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Western Pearlshell mussels in Bear Creek mussel study
freshwater mussel facts
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The United States boasts the largest number of mussel species in the world at almost 300 different kinds. Most species are found east of the Mississippi River. Washington has only 6 species.
Most mussels live burrowed in gravel and sand at the bottom of rivers or lakes. These sedentary creatures get their food by filtering water and ingesting plankton. While siphoning the water they also filter out impurities and process nutrients for other stream critters while helping stabilize the streambed.
Reproduction occurs during spring and early summer where the male releases sperm into the water. The female may produce thousands of eggs. The eggs brood in the gills until they turn into glochidia (the larval stage). They are then expelled into the water where they must find a specific host fish (salmonids in this region) to attach to. To increase the chance that the glochidia find a fish, the larvae may be encased in a membrane that mimics food the salmon eat. When the fish gets close, the membrane will explode open like a dried seedpod and the larvae will attached themselves to the host fish. After a few weeks, when the larvae develop into juveniles they drop off the fish and begin life in the stream bottom. Smaller mussels live in the shoreline area and larger adults live in the main channels. They may be seen partially buried vertically in the streambed or laying flat on top of the substrate. They can live up to 100 years.
They are known to have been part of our regional streams for at least 2000 years. Archeological sites indicate that they were a food source for indigenous tribes which left “mussel middens” at streamside campsites. Mussels used to be in most streams in Puget Sound, but urbanization has destroyed most populations.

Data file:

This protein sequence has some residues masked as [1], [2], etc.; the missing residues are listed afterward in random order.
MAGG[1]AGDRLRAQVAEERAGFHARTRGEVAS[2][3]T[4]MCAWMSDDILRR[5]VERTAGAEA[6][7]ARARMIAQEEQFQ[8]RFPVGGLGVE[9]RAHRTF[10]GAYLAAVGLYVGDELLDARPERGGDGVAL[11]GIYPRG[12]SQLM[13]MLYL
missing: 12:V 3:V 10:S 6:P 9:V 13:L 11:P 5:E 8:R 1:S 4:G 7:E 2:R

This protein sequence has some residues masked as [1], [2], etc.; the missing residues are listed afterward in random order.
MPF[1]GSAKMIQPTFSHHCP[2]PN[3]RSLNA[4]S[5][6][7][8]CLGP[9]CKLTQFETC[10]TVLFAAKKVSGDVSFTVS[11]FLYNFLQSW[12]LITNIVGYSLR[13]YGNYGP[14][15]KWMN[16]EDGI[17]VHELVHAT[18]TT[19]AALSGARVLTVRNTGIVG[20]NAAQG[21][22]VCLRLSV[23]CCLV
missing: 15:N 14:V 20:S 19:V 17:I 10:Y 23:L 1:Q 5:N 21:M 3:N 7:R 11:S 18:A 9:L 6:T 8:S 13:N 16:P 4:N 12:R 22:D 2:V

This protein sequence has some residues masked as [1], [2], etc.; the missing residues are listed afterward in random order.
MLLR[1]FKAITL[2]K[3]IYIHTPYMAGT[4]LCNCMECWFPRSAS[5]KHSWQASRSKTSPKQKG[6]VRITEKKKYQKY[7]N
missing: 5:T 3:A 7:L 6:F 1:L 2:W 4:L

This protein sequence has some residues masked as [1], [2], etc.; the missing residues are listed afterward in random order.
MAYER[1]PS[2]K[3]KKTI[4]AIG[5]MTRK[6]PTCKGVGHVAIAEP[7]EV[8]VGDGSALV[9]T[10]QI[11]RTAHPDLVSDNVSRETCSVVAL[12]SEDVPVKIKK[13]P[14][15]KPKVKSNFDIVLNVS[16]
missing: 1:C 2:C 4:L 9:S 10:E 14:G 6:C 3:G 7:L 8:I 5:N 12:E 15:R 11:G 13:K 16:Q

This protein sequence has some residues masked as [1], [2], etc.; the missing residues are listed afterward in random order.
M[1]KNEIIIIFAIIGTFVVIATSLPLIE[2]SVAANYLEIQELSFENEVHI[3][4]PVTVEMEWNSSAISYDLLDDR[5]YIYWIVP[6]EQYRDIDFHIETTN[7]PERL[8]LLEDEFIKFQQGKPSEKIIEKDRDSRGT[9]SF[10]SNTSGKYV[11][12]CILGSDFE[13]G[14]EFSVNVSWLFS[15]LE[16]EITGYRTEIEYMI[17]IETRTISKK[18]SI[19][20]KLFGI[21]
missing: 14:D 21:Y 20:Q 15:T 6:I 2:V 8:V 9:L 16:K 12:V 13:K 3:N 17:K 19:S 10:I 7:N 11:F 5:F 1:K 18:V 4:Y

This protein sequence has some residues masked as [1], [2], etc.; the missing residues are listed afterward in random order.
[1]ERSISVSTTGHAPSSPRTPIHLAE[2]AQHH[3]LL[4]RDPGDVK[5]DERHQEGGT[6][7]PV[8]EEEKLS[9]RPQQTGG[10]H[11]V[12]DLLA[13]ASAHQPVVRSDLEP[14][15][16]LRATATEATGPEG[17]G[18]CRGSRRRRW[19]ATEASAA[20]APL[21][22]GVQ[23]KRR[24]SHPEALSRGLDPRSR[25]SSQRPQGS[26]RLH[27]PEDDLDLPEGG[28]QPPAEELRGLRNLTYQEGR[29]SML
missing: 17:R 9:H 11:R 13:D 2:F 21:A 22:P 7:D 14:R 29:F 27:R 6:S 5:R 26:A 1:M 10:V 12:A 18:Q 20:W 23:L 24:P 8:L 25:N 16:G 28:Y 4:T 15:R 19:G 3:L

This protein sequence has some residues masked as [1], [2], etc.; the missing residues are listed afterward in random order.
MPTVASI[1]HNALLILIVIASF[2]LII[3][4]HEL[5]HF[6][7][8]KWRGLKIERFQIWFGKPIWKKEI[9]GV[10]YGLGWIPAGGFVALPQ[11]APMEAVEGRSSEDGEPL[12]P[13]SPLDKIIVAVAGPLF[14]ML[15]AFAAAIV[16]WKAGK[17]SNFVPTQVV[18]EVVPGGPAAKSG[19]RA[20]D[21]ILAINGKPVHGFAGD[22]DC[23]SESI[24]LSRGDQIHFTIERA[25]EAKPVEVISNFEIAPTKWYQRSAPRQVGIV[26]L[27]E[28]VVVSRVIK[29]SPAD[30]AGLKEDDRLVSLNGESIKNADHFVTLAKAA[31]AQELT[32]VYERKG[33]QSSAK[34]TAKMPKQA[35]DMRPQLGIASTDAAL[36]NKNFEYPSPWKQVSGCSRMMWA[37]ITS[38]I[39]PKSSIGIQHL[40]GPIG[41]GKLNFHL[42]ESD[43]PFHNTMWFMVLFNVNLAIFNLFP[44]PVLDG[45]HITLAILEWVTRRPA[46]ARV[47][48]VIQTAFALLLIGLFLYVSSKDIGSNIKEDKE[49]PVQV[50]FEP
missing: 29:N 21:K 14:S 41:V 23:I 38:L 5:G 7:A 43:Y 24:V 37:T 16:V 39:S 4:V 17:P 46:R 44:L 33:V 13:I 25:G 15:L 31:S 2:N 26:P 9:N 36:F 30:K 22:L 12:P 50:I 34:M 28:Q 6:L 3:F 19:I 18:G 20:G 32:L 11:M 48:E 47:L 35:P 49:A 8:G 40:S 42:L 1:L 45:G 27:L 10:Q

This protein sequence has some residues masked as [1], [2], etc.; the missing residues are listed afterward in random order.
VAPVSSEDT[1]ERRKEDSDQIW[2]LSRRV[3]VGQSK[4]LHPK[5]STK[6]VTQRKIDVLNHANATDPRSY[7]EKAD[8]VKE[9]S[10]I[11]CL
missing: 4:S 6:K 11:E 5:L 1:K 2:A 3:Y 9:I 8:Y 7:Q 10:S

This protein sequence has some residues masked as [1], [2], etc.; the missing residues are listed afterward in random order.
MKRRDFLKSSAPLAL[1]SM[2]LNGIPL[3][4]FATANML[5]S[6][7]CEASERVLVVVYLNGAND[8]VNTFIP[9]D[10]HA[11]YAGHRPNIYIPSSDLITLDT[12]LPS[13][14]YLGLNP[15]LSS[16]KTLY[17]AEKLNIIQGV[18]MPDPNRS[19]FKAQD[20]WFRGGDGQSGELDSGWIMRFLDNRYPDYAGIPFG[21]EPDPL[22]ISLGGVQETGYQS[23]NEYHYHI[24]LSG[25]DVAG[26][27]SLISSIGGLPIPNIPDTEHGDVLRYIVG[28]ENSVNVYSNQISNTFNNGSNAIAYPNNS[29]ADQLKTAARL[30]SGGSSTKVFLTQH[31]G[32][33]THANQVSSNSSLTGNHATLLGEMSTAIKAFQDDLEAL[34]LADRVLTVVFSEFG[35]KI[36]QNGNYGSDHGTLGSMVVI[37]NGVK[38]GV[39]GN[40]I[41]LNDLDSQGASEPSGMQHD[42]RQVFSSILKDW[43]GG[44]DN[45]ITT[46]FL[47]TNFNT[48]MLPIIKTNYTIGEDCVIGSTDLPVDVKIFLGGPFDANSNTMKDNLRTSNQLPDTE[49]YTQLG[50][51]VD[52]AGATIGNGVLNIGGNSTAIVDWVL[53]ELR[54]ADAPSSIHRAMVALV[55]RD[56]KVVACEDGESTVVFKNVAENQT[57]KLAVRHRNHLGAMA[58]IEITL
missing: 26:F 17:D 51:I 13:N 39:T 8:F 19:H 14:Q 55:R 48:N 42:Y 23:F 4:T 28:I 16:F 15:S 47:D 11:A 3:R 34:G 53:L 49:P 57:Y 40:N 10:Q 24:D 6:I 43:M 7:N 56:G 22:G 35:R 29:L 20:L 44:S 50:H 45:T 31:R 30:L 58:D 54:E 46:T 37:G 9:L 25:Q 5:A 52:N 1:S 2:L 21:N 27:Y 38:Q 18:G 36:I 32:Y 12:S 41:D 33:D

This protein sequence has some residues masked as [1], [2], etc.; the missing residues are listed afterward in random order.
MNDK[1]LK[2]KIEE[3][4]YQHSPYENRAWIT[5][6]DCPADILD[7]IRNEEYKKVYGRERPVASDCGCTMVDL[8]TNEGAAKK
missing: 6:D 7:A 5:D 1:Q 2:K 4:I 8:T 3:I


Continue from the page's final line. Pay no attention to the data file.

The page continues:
These small creatures may be the most troubled species in this country. Nearly 70% of our freshwater mussels are extinct or endangered. Pollution is the greatest threat to native mussels. Also causing their demise is sedimentation, clearing of riparian and streambank vegetation, habitat loss, loss of host fish and urbanization pressures. Mussels are very sensitive to changes in water quality, making them an excellent indicator species . Dead mussels may indicate serious pollution or other environmental problems. Large amounts of live mussels indicate clean healthy water.
The Bear Creek Watershed has a very large concentration of fresh water mussels. The Western Pearlshell (Margaritifera falcata) is the most abundant mussel found in our watershed, yet the population is in trouble. There are large sections of our streams where many dead mussels will be found. It is a cause for concern. To find out just what is happening, Water Tenders has funded, for the past three years, a study to ascertain the cause of these die-offs. These studies are posted on our website for your perusal. Studies will continue as no cause has yet to be determined.
 
OCTOBER 1
MEET THE SALMON, 1-4pm, at junction of Bear Creek and Tolt Pipeline off Mink Rd.
OCTOBER 6
MEET THE SALMON, 3-6pm, at junction of Bear Creek and Tolt Pipeline off Mink Rd.
OCTOBER 8
MEET THE SALMON, 1-4pm, at junction of Bear Creek and Tolt Pipeline off Mink Rd.
OCTOBER 15
Cold Creek Nature Preserve restoration project. Plant native shrubs. Park at Mary Cash Farm Park and walk gravel road to site. Rain or shine.
NOVEMBER 12
ADOPT-A-PARK 9am-noon, Clean various open space parks in Upper Bear Creek area. Meet at Mary Cash Farm Park.
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